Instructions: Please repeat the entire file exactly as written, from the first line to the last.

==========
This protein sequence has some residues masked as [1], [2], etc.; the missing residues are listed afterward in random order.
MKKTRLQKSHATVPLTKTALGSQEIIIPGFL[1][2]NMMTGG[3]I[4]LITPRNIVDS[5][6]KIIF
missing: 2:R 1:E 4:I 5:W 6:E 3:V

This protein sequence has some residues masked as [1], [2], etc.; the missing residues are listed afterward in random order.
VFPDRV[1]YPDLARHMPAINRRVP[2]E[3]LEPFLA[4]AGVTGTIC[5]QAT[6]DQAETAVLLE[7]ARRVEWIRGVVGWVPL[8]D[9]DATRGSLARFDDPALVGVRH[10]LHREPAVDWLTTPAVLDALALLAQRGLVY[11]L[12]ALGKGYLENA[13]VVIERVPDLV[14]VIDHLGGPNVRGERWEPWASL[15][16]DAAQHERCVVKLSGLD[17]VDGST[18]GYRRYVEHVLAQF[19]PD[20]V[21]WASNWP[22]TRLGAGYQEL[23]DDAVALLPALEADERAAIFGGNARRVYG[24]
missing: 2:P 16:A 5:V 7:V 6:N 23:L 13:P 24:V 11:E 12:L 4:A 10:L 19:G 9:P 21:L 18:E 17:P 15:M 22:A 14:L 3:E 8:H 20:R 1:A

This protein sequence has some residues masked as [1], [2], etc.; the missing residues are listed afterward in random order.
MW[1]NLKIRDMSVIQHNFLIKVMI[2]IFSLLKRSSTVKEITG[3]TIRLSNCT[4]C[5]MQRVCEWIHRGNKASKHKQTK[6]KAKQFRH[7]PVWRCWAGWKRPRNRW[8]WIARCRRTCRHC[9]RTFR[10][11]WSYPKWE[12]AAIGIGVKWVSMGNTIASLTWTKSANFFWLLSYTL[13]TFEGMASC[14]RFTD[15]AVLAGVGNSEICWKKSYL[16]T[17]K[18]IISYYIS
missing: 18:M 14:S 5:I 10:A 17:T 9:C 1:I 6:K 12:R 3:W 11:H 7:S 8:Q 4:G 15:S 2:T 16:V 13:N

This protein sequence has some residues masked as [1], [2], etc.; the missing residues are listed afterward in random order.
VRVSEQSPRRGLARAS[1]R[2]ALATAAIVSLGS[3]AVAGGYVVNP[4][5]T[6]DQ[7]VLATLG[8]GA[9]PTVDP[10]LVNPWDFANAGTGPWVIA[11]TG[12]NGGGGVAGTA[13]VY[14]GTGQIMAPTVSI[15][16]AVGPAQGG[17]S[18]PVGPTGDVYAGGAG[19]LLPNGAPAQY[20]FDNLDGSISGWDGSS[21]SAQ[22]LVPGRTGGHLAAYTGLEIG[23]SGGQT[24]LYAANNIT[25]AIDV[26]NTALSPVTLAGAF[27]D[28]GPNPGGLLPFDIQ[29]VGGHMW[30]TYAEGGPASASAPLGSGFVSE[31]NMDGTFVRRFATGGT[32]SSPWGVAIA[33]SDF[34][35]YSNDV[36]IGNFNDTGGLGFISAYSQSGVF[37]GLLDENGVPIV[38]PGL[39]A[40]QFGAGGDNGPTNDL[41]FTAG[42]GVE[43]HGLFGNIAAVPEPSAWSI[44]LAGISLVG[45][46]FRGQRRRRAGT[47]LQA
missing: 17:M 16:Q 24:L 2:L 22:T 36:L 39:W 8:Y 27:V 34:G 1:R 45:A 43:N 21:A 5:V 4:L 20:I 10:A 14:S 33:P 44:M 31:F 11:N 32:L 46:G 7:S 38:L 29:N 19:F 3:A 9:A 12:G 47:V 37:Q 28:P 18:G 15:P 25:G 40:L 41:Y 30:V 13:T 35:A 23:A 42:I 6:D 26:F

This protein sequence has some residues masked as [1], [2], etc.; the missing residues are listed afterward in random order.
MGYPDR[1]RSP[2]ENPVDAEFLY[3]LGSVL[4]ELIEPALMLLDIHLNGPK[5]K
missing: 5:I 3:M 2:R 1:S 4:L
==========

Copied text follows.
This protein sequence has some residues masked as [1], [2], etc.; the missing residues are listed afterward in random order.
MKKTRLQKSHATVPLTKTALGSQEIIIPGFL[1][2]NMMTGG[3]I[4]LITPRNIVDS[5][6]KIIF
missing: 2:R 1:E 4:I 5:W 6:E 3:V

This protein sequence has some residues masked as [1], [2], etc.; the missing residues are listed afterward in random order.
VFPDRV[1]YPDLARHMPAINRRVP[2]E[3]LEPFLA[4]AGVTGTIC[5]QAT[6]DQAETAVLLE[7]ARRVEWIRGVVGWVPL[8]D[9]DATRGSLARFDDPALVGVRH[10]LHREPAVDWLTTPAVLDALALLAQRGLVY[11]L[12]ALGKGYLENA[13]VVIERVPDLV[14]VIDHLGGPNVRGERWEPWASL[15][16]DAAQHERCVVKLSGLD[17]VDGST[18]GYRRYVEHVLAQF[19]PD[20]V[21]WASNWP[22]TRLGAGYQEL[23]DDAVALLPALEADERAAIFGGNARRVYG[24]
missing: 2:P 16:A 5:V 7:V 6:N 23:L 13:P 24:V 11:E 12:L 4:A 10:L 19:G 9:P 21:L 18:E 17:P 15:M 22:A 14:L 3:E 8:H 20:R 1:A

This protein sequence has some residues masked as [1], [2], etc.; the missing residues are listed afterward in random order.
MW[1]NLKIRDMSVIQHNFLIKVMI[2]IFSLLKRSSTVKEITG[3]TIRLSNCT[4]C[5]MQRVCEWIHRGNKASKHKQTK[6]KAKQFRH[7]PVWRCWAGWKRPRNRW[8]WIARCRRTCRHC[9]RTFR[10][11]WSYPKWE[12]AAIGIGVKWVSMGNTIASLTWTKSANFFWLLSYTL[13]TFEGMASC[14]RFTD[15]AVLAGVGNSEICWKKSYL[16]T[17]K[18]IISYYIS
missing: 18:M 14:S 5:I 10:A 17:T 9:C 1:I 6:K 12:R 3:W 11:H 7:S 8:Q 4:G 15:S 2:T 16:V 13:N

This protein sequence has some residues masked as [1], [2], etc.; the missing residues are listed afterward in random order.
VRVSEQSPRRGLARAS[1]R[2]ALATAAIVSLGS[3]AVAGGYVVNP[4][5]T[6]DQ[7]VLATLG[8]GA[9]PTVDP[10]LVNPWDFANAGTGPWVIA[11]TG[12]NGGGGVAGTA[13]VY[14]GTGQIMAPTVSI[15][16]AVGPAQGG[17]S[18]PVGPTGDVYAGGAG[19]LLPNGAPAQY[20]FDNLDGSISGWDGSS[21]SAQ[22]LVPGRTGGHLAAYTGLEIG[23]SGGQT[24]LYAANNIT[25]AIDV[26]NTALSPVTLAGAF[27]D[28]GPNPGGLLPFDIQ[29]VGGHMW[30]TYAEGGPASASAPLGSGFVSE[31]NMDGTFVRRFATGGT[32]SSPWGVAIA[33]SDF[34][35]YSNDV[36]IGNFNDTGGLGFISAYSQSGVF[37]GLLDENGVPIV[38]PGL[39]A[40]QFGAGGDNGPTNDL[41]FTAG[42]GVE[43]HGLFGNIAAVPEPSAWSI[44]LAGISLVG[45][46]FRGQRRRRAGT[47]LQA
missing: 17:M 16:Q 24:L 2:L 22:T 36:L 39:W 8:Y 27:V 34:G 1:R 45:A 43:N 21:A 5:V 4:L 20:I 10:A 14:S 33:P 44:M 31:F 11:N 32:L 46:G 7:S 38:L 29:N 19:F 3:A 9:A 12:G 47:V 37:Q 28:P 18:G 15:P 25:G 40:L 41:Y 30:V 13:T 35:A 23:A 42:I 6:D 26:F

This protein sequence has some residues masked as [1], [2], etc.; the missing residues are listed afterward in random order.
MGYPDR[1]RSP[2]ENPVDAEFLY[3]LGSVL[4]ELIEPALMLLDIHLNGPK[5]K
missing: 5:I 3:M 2:R 1:S 4:L